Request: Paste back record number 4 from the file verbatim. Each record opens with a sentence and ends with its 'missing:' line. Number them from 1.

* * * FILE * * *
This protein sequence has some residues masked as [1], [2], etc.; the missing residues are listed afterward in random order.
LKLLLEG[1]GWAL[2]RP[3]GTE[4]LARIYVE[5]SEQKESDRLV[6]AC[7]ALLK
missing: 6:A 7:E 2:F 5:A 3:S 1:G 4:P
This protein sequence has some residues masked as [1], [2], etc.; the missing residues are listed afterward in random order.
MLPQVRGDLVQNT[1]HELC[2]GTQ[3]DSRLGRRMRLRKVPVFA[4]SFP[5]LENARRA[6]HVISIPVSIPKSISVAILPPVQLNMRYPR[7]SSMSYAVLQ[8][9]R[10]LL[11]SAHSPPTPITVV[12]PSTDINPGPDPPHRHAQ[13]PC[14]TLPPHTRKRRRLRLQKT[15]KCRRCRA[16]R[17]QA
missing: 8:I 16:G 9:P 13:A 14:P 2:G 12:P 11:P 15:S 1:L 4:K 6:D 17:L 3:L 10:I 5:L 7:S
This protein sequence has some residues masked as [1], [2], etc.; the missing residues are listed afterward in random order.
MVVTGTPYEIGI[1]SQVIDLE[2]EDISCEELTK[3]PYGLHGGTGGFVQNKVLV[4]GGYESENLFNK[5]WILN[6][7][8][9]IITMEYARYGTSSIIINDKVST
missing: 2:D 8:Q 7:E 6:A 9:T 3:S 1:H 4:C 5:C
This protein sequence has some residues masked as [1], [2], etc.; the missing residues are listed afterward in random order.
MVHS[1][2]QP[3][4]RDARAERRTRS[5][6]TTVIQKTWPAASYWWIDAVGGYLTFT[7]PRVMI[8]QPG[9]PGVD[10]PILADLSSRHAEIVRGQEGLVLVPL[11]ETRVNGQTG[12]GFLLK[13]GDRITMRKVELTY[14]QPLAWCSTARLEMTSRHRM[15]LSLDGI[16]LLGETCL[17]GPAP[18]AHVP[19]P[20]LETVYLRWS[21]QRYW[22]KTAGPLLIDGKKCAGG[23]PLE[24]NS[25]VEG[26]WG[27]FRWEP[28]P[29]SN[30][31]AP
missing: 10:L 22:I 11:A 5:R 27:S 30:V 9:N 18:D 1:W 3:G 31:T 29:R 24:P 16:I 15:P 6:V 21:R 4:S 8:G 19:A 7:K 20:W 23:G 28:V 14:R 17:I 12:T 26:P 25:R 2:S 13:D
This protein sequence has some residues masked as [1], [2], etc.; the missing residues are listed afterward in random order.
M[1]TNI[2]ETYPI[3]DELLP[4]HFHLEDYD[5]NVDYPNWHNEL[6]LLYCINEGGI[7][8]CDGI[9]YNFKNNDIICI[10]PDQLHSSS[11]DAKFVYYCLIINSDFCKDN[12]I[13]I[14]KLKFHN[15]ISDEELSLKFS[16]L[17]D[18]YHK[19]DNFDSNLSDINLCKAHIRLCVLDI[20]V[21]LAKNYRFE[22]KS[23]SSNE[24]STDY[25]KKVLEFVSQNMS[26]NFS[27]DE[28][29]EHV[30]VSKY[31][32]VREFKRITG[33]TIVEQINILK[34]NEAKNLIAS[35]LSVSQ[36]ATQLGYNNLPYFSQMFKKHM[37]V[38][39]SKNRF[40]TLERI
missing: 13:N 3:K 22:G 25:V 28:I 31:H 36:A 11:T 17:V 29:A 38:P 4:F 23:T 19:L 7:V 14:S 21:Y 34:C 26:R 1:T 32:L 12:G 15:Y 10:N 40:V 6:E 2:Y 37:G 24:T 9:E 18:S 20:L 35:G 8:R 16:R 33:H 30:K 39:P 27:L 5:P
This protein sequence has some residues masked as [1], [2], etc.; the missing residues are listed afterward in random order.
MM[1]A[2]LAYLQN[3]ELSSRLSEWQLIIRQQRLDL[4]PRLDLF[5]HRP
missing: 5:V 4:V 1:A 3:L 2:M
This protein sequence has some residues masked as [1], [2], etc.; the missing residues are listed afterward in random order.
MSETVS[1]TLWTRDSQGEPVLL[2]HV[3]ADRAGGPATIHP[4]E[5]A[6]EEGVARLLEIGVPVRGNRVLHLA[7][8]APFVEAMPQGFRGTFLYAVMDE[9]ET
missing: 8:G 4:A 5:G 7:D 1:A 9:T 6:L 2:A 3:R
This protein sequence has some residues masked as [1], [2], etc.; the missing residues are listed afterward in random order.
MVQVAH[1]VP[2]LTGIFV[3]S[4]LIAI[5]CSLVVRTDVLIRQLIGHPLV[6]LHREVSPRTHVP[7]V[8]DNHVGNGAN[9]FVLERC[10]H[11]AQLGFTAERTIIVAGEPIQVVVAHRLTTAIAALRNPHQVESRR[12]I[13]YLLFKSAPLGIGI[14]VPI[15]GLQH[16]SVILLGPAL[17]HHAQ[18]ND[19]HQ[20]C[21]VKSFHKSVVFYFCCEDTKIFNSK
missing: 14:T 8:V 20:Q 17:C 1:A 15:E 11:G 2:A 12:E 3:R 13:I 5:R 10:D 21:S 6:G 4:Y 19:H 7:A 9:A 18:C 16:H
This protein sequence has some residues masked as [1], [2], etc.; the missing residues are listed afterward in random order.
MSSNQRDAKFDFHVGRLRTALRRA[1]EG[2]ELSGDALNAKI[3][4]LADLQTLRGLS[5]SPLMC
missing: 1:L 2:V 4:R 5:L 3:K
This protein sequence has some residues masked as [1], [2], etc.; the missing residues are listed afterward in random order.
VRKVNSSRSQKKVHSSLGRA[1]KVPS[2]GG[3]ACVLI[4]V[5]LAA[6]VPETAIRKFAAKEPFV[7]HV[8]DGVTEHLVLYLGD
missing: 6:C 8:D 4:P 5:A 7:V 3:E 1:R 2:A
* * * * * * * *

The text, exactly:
This protein sequence has some residues masked as [1], [2], etc.; the missing residues are listed afterward in random order.
MVHS[1][2]QP[3][4]RDARAERRTRS[5][6]TTVIQKTWPAASYWWIDAVGGYLTFT[7]PRVMI[8]QPG[9]PGVD[10]PILADLSSRHAEIVRGQEGLVLVPL[11]ETRVNGQTG[12]GFLLK[13]GDRITMRKVELTY[14]QPLAWCSTARLEMTSRHRM[15]LSLDGI[16]LLGETCL[17]GPAP[18]AHVP[19]P[20]LETVYLRWS[21]QRYW[22]KTAGPLLIDGKKCAGG[23]PLE[24]NS[25]VEG[26]WG[27]FRWEP[28]P[29]SN[30][31]AP
missing: 10:L 22:I 11:A 5:R 27:S 30:V 9:N 18:D 1:W 3:G 31:T 29:R 24:P 16:I 15:P 6:V 21:R 4:S 8:G 19:A 7:K 20:W 23:G 28:V 14:R 17:I 12:T 26:P 25:R 2:S 13:D